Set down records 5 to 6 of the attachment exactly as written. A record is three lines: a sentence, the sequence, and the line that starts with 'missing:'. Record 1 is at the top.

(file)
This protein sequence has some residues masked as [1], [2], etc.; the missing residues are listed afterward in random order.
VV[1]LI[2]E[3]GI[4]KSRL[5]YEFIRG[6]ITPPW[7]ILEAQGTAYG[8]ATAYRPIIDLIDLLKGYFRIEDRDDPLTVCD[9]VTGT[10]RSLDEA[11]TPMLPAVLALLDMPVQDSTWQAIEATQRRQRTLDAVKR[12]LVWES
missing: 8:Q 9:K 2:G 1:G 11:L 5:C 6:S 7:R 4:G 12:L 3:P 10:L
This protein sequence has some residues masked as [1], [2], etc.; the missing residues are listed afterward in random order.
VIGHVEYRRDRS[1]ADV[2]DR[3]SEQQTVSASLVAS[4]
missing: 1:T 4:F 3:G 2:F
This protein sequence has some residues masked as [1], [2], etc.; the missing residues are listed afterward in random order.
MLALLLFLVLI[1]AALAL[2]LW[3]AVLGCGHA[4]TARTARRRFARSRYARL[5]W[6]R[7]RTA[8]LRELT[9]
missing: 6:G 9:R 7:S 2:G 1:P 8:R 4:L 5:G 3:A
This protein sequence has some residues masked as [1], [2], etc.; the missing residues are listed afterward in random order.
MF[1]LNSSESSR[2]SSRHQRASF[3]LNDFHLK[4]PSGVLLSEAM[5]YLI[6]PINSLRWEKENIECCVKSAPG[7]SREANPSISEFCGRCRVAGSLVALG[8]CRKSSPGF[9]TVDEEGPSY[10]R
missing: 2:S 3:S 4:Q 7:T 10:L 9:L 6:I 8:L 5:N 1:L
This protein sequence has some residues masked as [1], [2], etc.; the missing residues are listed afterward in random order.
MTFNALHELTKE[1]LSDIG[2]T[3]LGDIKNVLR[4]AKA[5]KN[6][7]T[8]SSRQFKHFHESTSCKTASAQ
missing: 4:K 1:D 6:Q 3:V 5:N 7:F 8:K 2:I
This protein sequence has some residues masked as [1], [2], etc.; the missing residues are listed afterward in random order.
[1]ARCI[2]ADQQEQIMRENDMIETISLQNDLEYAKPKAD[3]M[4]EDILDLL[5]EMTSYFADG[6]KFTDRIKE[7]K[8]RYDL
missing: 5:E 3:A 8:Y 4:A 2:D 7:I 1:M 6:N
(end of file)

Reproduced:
This protein sequence has some residues masked as [1], [2], etc.; the missing residues are listed afterward in random order.
MTFNALHELTKE[1]LSDIG[2]T[3]LGDIKNVLR[4]AKA[5]KN[6][7]T[8]SSRQFKHFHESTSCKTASAQ
missing: 4:K 1:D 6:Q 3:V 5:N 7:F 8:K 2:I
This protein sequence has some residues masked as [1], [2], etc.; the missing residues are listed afterward in random order.
[1]ARCI[2]ADQQEQIMRENDMIETISLQNDLEYAKPKAD[3]M[4]EDILDLL[5]EMTSYFADG[6]KFTDRIKE[7]K[8]RYDL
missing: 5:E 3:A 8:Y 4:A 2:D 7:I 1:M 6:N